Deciduous beech on Mount Field. May 6.

Deciduous beech (Nothofagus gunnii), or fagus as it is best-known, a humble tree, usually growing to 2 metres or less. You find it in places most would describe as inhospitable. And one of its other names – tanglefoot – is ruefully confirmed by bushwalkers caught up in its twisted, ground-hugging branches. Yet this small Tasmanian tree can claim something few other Australian plants can. It is Australia’s only cold climate winter-deciduous tree, and you will find it nowhere else in the world except Tasmania.

And its autumn display is superb. Fagus turns a spectacular range of autumn colours, from rust red through to brilliant gold, during late April and May.


Winter arrives in Tasmania.

Today’s walk on Mount Field.

I set out early, as the sun sets by 5PM this time of year. My walk started  with icy winds of 20-30 kmh.  They increased to gale force as I ascended the mountain.  As I climbed higher I was starting to lose sight of the track, due to a steady snowfall.  The fog also started to roll in.  In conditions like this it is always prudent to finish the hike another day.  (It’s also not great weather for my camera equipment.)  I had a good walk regardless, as I retraced my  footprints, fast disappearing in the snow and windy flurries.  In this high country visibility can drop to several metres, or less, very quickly.  Sunny and clear changes to fog, snow, high winds and rain in a very short time. Whenever I  walk here in Tassie, prepared with enough gear to spend a night out if necessary.  Not doing so can be a trap for inexperienced hikers.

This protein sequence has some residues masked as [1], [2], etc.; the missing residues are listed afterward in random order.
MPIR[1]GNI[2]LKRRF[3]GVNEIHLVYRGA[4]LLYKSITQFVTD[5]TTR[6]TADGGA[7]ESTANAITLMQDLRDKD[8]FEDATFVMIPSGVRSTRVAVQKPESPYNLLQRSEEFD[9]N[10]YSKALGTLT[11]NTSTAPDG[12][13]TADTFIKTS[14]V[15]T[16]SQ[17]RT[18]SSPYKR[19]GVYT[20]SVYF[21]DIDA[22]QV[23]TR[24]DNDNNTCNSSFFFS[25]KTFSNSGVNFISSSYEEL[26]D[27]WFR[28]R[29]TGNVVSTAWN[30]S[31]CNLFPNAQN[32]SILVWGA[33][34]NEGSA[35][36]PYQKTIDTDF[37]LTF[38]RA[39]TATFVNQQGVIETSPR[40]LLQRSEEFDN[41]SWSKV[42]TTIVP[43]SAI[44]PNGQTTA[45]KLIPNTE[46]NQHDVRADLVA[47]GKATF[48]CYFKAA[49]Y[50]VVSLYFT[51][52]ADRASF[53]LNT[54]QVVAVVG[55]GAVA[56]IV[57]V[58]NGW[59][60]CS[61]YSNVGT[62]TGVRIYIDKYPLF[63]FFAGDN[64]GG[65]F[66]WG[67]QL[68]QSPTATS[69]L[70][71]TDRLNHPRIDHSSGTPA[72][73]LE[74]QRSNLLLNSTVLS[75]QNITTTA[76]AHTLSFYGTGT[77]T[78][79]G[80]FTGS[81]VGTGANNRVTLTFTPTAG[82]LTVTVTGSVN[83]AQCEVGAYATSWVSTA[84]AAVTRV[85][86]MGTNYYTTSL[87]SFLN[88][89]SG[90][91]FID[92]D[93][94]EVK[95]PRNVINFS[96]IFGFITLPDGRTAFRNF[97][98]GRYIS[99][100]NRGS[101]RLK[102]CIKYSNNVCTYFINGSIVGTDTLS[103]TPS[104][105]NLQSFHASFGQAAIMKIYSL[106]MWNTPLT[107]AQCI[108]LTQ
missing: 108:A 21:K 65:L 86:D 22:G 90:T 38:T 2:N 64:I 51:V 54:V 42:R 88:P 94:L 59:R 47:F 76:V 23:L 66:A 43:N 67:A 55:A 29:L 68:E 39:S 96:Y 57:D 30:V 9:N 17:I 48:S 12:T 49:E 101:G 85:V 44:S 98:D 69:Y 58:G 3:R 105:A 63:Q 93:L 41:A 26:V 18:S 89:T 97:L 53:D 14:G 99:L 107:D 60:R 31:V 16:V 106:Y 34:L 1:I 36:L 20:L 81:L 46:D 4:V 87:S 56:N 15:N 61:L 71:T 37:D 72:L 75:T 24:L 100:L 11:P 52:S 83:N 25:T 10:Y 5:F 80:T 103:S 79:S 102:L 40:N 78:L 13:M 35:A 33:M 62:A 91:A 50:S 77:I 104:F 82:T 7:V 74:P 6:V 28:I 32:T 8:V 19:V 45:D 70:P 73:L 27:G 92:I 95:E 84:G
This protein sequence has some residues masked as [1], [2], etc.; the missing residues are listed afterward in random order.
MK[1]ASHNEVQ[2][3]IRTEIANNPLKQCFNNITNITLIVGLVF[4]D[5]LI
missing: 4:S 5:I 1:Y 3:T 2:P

One of my favourite day walks in Tasmania.  Mount Field is great in any season. Highly recommend.


The Tarkine Wilderness in Tasmania, is under imminent threat from logging and mining. Please share this info on your social media.

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